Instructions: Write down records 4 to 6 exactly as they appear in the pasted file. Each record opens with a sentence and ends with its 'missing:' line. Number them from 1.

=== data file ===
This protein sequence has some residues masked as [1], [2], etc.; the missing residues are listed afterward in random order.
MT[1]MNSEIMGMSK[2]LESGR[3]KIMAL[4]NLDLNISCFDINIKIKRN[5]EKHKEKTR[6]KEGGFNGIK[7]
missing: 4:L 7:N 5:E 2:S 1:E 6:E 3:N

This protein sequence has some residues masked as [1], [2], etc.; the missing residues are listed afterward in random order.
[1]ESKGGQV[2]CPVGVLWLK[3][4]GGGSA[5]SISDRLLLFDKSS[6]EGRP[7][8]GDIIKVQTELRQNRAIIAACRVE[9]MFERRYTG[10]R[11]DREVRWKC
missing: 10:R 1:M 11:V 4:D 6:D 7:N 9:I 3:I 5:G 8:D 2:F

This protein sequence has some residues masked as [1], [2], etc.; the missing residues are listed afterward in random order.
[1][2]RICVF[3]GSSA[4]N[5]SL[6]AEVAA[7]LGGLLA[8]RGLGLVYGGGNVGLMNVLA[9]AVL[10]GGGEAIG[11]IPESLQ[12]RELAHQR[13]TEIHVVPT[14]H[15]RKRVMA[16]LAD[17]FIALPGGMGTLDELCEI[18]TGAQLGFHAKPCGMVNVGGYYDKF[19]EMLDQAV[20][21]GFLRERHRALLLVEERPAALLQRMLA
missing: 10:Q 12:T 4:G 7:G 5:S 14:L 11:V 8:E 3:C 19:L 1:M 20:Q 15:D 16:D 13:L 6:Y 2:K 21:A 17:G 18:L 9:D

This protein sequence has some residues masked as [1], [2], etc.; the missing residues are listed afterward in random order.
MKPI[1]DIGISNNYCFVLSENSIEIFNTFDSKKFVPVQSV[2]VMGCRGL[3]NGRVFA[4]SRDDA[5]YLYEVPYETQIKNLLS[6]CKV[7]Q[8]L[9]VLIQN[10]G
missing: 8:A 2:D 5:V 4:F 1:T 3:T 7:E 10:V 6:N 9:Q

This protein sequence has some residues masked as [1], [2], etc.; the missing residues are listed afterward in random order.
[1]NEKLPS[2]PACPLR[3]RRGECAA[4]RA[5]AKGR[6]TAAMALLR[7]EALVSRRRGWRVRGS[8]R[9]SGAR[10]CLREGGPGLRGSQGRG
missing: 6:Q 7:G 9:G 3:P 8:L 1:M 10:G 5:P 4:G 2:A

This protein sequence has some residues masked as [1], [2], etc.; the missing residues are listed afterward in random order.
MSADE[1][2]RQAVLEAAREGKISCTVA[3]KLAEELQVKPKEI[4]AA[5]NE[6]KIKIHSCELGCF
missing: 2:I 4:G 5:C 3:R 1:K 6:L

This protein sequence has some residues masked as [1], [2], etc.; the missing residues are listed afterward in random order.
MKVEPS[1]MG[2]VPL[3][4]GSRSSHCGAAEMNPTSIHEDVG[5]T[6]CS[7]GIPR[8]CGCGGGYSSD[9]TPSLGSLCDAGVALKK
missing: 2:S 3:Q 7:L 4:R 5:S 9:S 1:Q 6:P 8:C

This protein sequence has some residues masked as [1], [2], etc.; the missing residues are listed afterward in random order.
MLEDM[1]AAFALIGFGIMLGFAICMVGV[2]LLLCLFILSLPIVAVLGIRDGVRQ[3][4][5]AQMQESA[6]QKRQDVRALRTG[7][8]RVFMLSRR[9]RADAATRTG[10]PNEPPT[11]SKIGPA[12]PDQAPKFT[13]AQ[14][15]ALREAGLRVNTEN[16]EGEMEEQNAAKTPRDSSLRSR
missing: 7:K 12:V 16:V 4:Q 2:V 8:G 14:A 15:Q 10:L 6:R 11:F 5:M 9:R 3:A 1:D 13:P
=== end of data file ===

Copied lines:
This protein sequence has some residues masked as [1], [2], etc.; the missing residues are listed afterward in random order.
MKPI[1]DIGISNNYCFVLSENSIEIFNTFDSKKFVPVQSV[2]VMGCRGL[3]NGRVFA[4]SRDDA[5]YLYEVPYETQIKNLLS[6]CKV[7]Q[8]L[9]VLIQN[10]G
missing: 8:A 2:D 5:V 4:F 1:T 3:T 7:E 10:V 6:N 9:Q

This protein sequence has some residues masked as [1], [2], etc.; the missing residues are listed afterward in random order.
[1]NEKLPS[2]PACPLR[3]RRGECAA[4]RA[5]AKGR[6]TAAMALLR[7]EALVSRRRGWRVRGS[8]R[9]SGAR[10]CLREGGPGLRGSQGRG
missing: 6:Q 7:G 9:G 3:P 8:L 1:M 10:G 5:P 4:G 2:A

This protein sequence has some residues masked as [1], [2], etc.; the missing residues are listed afterward in random order.
MSADE[1][2]RQAVLEAAREGKISCTVA[3]KLAEELQVKPKEI[4]AA[5]NE[6]KIKIHSCELGCF
missing: 2:I 4:G 5:C 3:R 1:K 6:L